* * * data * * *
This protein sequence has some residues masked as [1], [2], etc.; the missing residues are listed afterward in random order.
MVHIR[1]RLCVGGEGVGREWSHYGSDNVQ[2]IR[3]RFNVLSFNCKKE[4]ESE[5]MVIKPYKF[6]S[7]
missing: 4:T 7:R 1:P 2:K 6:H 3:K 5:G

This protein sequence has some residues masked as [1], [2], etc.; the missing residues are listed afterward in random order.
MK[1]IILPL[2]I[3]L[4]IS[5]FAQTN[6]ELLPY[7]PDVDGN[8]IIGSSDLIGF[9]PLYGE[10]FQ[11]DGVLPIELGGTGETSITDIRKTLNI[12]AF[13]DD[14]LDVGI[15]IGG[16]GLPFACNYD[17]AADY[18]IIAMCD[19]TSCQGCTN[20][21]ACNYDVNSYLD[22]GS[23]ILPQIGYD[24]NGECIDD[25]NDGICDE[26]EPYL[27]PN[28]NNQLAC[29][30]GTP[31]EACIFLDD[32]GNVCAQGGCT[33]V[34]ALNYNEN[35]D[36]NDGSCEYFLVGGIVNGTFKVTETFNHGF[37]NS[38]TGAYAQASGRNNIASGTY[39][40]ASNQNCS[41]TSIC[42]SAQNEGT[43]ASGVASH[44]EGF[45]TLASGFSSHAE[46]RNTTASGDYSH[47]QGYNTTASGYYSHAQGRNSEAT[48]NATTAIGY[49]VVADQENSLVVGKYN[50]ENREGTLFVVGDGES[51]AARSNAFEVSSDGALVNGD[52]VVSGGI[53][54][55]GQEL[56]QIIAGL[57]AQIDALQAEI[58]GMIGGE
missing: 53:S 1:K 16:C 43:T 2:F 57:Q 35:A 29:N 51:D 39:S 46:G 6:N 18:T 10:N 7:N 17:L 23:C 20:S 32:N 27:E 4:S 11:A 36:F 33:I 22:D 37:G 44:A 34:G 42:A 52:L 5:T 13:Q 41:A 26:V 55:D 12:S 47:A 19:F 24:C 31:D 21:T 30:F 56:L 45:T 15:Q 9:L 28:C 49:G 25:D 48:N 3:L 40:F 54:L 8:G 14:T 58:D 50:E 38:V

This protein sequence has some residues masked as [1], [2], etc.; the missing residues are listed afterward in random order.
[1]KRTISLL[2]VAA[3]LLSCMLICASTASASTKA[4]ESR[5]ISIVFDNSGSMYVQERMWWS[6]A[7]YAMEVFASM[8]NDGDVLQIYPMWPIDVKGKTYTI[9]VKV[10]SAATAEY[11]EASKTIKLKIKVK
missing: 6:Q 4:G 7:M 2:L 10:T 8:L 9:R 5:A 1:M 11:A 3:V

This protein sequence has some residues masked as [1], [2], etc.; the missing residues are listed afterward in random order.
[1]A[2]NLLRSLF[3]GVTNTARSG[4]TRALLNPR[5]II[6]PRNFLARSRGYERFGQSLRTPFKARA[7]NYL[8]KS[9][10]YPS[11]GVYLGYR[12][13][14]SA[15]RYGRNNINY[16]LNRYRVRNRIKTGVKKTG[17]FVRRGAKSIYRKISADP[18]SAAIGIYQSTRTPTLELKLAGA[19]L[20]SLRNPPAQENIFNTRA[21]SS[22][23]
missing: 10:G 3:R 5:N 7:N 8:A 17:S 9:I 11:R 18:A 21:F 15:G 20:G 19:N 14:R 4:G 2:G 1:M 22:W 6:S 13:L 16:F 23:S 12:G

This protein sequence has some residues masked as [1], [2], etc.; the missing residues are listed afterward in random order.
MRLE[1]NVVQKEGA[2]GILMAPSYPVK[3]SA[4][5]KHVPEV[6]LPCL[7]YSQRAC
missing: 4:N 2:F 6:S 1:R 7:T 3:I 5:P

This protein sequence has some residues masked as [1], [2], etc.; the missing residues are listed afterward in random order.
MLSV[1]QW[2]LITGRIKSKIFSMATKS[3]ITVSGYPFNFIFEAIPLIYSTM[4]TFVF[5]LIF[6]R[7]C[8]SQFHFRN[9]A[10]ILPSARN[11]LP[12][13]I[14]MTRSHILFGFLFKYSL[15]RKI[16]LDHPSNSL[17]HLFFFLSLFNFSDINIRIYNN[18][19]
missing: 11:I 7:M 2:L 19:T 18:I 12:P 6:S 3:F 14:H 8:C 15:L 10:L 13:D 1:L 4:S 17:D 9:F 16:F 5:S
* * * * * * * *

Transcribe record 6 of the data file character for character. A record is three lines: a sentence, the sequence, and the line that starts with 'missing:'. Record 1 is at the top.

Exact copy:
This protein sequence has some residues masked as [1], [2], etc.; the missing residues are listed afterward in random order.
MLSV[1]QW[2]LITGRIKSKIFSMATKS[3]ITVSGYPFNFIFEAIPLIYSTM[4]TFVF[5]LIF[6]R[7]C[8]SQFHFRN[9]A[10]ILPSARN[11]LP[12][13]I[14]MTRSHILFGFLFKYSL[15]RKI[16]LDHPSNSL[17]HLFFFLSLFNFSDINIRIYNN[18][19]
missing: 11:I 7:M 2:L 19:T 18:I 12:P 6:S 3:F 14:H 8:C 15:L 10:L 13:D 1:L 4:S 17:D 9:F 16:F 5:S